Lost Blast can't seem to find its way back


The losses are starting to add up. Oh, they've been adding up right along in the loss column, but yesterday, for the first time, frayed nerves showed in the Blast's locker room.

The atmosphere, after the team's ninth loss in its last 10 games, was different from what it has been. Always there has been a sense of hope, that the troubles would pass, that this team would right itself.

Yesterday, after the St. Louis Storm had rallied from a 4-2 deficit for a 6-5 victory on a richocheted shot by Thompson Usiyan with 32 seconds left, there was doubt in a room of gloom.

"This is one of the lowest points since I've been here," said three-year Blast veteran Rusty Troy. "I think we're all at the end of our ropes. We're doing the things it takes to win, but at the end of the day, we don't win."

Troy could barely find the words to voice his feelings.

He had been at the top of the box when Usiyan spun for his shot, and he had tried to block it. If he had missed the ball, it would have gone safely into goalkeeper Scott Manning's hands. As it was, he only got a toe on it, just enough to move it out of Manning's reach.

Troy was doing what he was supposed to do, but it didn't turn out the way it was supposed to.

"I don't know what to say," he said. "We're up 4-2. We're tied 4-4. We're up, we're down. I don't know. Every time we get something going, it doesn't last very long. We just need something to turn for us."

For the Blast (20-27) it is like playing in the Twilight Zone.

"I think that's the way it feels," said forward Dale Mitchell. "You do the right thing, and it doesn't turn out."

For the Blast, right is wrong. Left is right. Mike Stankovic scores four goals, the team plays well overall, but in the end, it is another loss.

If Cleveland hadn't managed to beat Wichita yesterday, things would be a whole lot worse. As it is, the Blast holds a 1 1/2 -game lead over the Wings (19-29) for the last playoff spot in the Eastern Division.

"I think when you lose, you find a way to lose," said Usiyan. "Either it is one goal or overtime or something. It is always something when you are losing. They have lost, how many at home? Ten? It is too many. In the fourth quarter, when we came back, you could see the pressure they felt. We all knew it was just a matter of time."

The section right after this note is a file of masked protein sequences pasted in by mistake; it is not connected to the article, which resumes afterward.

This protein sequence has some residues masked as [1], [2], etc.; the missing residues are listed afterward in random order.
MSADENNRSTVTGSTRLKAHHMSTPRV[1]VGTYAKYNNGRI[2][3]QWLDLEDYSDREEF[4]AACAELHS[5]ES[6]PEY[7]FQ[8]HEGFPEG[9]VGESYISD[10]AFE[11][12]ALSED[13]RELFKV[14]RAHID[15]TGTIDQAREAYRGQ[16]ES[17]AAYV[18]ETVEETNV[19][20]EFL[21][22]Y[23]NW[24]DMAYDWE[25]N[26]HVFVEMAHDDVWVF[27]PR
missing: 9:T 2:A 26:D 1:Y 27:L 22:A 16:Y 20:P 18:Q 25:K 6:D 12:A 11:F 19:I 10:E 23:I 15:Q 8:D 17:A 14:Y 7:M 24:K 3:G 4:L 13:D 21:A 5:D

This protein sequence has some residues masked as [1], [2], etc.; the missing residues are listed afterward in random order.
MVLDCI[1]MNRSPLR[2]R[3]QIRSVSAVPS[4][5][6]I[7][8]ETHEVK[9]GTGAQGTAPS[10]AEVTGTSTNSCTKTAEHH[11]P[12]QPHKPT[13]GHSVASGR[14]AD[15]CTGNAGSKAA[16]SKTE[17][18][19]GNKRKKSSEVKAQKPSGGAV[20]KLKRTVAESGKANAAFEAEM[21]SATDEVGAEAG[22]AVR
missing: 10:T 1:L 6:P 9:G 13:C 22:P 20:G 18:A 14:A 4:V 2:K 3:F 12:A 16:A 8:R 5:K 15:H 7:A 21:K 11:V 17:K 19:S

Of course, everyone isn't buying it. Blast coach Kenny Cooper, while admitting, "It appears we're not good enough," still believes as long as his team keeps trying -- it gets its next chance Wednesday in Kansas City -- good things will start to happen.

"Maybe for some players the well appears dry," Cooper said. "One-goal games have been killing us, but the solution is to keep digging. We've played well enough to be in first place, but we haven't yet had the ability to reach out and grab those games."

St. Louis defender Fernando Clavijo, who did his part to stymie the Blast attack, doesn't believe the Blast's destiny is fixed either.

"They are good players and they have a great coach, but things aren't clicking for them," Clavijo said. "I think they are really missing Wittman [forward Tim Wittman sidelined due to knee surgery]. He made things happen. I think when they get him back, they'll be all right.

"I think Baltimore will prevail in the race for the playoffs, because sooner or later things have to turn around. They have to. The Blast can not go the whole season like this. They have the players and they are working hard. You can see that.

"I don't ever count them out. They are one of the toughest teams to play around the league, and it is not just my opinion. I think half the players in the league will tell you that."

And yet the losses, like yesterday's 16th one-goal loss of the season, keep piling up. Stankovic, who has been in a Blast uniform for good times and bad, has never seen things go wrong so long. "How long can it go, when things don't go your way?" he wondered.

With five games left, two with Cleveland, one each with St. Louis, Kansas City and Dallas, the road to the playoffs isn't getting any easier.

"But we are not giving up," said Stankovic. "We are like the tough, experienced boxer. We may go down with a punch, but we get back up. We may be on the ropes, but we'll battle back. I know we will."

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